Human spaceflight is associated with a loss of body protein. Bed rest studies suggest that the reduction in the whole body protein synthesis (PS) rate should be ~15%. The objectives of this experiment were to test two hypotheses on astronauts and cosmonauts during long-duration (>3 mo) flights on MIR: that 1) the whole body PS rate will be reduced and 2) dietary intake and the PS rate should be increased postflight because protein accretion is occurring. The 15N glycine method was used for measuring whole body PS rate before, during, and after long-duration spaceflight on the Russian space station MIR. Dietary intake was measured together with the protein kinetics. Results show that subjects lost weight during flight (4.64 ± i.0 kg, P < 0.05). Energy intake was decreased inflight (2,854 ± 268 vs. 2,145 ± 190 kcal/day, n = 6, P < 0.05), as was the PS rate (226 ± 24 vs. 97 ± 11 g protein/day, n = 6, P < 0.01). The reduction in PS correlated with the reduction in energy intake (r2 = 0.86, P < 0.01, n = 6). Postflight energy intake and PS returned to, but were not increased over, the preflight levels. We conclude that the reduction in PS found was greater than predicted from ground-based bed rest experiments because of the shortfall in dietary intake. The expected postflight anabolic state with increases in dietary intake and PS did not occur during the first 2 wk after landing.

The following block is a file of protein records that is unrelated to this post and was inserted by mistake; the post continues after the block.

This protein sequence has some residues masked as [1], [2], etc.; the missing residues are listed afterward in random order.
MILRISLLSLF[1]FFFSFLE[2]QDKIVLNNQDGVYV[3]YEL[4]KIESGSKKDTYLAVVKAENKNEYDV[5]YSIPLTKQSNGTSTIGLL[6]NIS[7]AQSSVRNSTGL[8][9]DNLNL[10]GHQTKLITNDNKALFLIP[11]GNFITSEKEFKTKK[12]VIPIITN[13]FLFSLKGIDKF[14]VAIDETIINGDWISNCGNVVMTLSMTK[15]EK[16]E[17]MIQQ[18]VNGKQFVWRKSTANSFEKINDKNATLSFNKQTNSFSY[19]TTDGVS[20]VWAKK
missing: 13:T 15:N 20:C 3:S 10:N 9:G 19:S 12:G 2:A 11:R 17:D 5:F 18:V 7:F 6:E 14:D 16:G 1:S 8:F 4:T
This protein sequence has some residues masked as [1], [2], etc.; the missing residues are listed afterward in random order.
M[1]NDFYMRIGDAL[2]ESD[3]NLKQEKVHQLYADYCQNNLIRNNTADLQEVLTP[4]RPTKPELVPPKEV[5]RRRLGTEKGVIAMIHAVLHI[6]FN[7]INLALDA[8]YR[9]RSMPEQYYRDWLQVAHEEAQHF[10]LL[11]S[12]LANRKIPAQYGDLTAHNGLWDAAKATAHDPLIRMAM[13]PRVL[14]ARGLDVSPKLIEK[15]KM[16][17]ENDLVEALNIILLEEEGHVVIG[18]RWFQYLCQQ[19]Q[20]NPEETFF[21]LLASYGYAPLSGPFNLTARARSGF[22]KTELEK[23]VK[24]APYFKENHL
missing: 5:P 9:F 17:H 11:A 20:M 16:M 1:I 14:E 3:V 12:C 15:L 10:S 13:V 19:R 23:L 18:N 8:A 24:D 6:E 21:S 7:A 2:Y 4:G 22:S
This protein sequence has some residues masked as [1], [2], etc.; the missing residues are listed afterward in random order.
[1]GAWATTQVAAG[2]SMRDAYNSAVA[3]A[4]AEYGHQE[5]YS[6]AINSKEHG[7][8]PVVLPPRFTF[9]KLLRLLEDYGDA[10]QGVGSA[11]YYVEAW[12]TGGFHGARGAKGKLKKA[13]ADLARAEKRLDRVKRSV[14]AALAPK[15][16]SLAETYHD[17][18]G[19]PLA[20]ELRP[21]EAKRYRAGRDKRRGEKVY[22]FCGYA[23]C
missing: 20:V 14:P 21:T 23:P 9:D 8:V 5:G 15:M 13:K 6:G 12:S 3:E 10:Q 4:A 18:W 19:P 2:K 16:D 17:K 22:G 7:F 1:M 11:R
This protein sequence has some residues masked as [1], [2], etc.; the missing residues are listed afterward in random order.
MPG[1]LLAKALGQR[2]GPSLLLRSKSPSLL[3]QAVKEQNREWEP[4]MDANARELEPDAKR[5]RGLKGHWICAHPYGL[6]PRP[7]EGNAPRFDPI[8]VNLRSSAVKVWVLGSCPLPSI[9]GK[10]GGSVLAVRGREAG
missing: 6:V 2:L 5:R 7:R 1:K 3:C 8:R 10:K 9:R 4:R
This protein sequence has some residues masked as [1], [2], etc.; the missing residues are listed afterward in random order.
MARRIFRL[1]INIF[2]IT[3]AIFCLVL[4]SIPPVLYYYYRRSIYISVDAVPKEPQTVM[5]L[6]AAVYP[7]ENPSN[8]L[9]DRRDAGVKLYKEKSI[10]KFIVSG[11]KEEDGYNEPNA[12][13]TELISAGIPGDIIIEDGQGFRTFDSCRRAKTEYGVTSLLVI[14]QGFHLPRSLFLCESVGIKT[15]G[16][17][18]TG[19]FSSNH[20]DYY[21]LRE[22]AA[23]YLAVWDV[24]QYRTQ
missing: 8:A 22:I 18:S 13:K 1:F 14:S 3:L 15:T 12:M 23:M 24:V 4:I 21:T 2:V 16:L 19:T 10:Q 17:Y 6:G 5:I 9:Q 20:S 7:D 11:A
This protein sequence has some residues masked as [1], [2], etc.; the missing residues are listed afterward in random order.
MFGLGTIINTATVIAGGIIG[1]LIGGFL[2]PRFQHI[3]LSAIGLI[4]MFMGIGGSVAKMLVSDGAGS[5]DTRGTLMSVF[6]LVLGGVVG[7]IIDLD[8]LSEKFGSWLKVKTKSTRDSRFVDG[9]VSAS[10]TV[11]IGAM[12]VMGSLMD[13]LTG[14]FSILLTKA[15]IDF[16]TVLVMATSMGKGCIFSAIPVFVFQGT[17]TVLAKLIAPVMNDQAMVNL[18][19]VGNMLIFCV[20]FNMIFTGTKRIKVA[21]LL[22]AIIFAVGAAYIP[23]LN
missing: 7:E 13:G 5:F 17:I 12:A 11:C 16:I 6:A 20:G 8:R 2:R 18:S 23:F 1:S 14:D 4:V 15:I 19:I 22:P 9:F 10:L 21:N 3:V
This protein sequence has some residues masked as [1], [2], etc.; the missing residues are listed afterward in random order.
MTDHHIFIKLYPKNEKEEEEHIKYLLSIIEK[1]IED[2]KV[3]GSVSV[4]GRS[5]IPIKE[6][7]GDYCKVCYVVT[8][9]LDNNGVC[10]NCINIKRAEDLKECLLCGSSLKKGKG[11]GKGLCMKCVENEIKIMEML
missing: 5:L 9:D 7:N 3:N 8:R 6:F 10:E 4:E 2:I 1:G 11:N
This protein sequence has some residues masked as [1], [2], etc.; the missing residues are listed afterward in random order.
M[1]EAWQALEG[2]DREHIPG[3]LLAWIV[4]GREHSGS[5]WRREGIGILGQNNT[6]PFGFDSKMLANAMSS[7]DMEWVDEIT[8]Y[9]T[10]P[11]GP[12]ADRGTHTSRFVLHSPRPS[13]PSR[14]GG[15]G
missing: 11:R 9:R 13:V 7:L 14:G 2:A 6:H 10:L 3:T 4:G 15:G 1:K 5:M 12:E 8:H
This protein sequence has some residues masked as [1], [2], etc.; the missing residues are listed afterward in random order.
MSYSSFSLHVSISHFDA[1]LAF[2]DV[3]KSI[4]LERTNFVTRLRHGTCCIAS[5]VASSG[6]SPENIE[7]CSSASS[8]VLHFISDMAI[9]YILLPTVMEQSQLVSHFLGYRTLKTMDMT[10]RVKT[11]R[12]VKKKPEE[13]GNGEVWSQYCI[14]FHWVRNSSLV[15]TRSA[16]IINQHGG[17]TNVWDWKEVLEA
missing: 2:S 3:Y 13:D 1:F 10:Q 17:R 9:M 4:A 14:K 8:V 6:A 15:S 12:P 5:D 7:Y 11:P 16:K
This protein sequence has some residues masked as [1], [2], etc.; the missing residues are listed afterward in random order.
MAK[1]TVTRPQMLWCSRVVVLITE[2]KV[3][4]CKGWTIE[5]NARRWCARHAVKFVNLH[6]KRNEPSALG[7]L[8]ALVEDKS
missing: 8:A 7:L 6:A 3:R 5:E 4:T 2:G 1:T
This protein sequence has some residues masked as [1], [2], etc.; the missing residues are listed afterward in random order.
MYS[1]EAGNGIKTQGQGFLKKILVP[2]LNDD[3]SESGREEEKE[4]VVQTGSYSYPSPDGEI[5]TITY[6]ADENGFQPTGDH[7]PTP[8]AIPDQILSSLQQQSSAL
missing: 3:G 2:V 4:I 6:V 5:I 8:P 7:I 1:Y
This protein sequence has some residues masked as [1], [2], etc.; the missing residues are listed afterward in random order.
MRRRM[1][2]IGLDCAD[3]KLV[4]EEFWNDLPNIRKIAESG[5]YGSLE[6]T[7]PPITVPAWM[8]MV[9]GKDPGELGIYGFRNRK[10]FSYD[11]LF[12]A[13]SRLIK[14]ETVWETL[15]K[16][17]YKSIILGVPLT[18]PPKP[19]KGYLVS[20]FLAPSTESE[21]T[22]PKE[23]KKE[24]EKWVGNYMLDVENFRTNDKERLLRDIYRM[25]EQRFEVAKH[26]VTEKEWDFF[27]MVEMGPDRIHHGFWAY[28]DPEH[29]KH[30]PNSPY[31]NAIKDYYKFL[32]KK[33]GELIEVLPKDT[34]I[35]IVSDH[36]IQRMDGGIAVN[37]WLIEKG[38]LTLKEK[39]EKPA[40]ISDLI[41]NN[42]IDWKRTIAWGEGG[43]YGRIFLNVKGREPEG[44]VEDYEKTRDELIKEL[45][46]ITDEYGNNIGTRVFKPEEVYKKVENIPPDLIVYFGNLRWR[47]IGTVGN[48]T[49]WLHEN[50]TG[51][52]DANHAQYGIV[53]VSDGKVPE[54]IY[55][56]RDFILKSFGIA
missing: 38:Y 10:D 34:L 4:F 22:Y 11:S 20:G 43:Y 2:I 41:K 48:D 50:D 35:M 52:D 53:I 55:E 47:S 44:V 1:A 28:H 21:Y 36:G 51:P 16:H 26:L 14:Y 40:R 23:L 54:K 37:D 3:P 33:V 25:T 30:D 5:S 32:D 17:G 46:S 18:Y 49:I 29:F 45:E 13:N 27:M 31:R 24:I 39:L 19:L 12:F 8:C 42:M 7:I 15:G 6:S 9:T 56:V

|Original language||English (US)|
|Journal||American Journal of Physiology - Endocrinology and Metabolism|
|Issue number||6 39-6|
|State||Published - Jun 1999|
All Science Journal Classification (ASJC) codes
- Endocrinology, Diabetes and Metabolism
- Physiology (medical)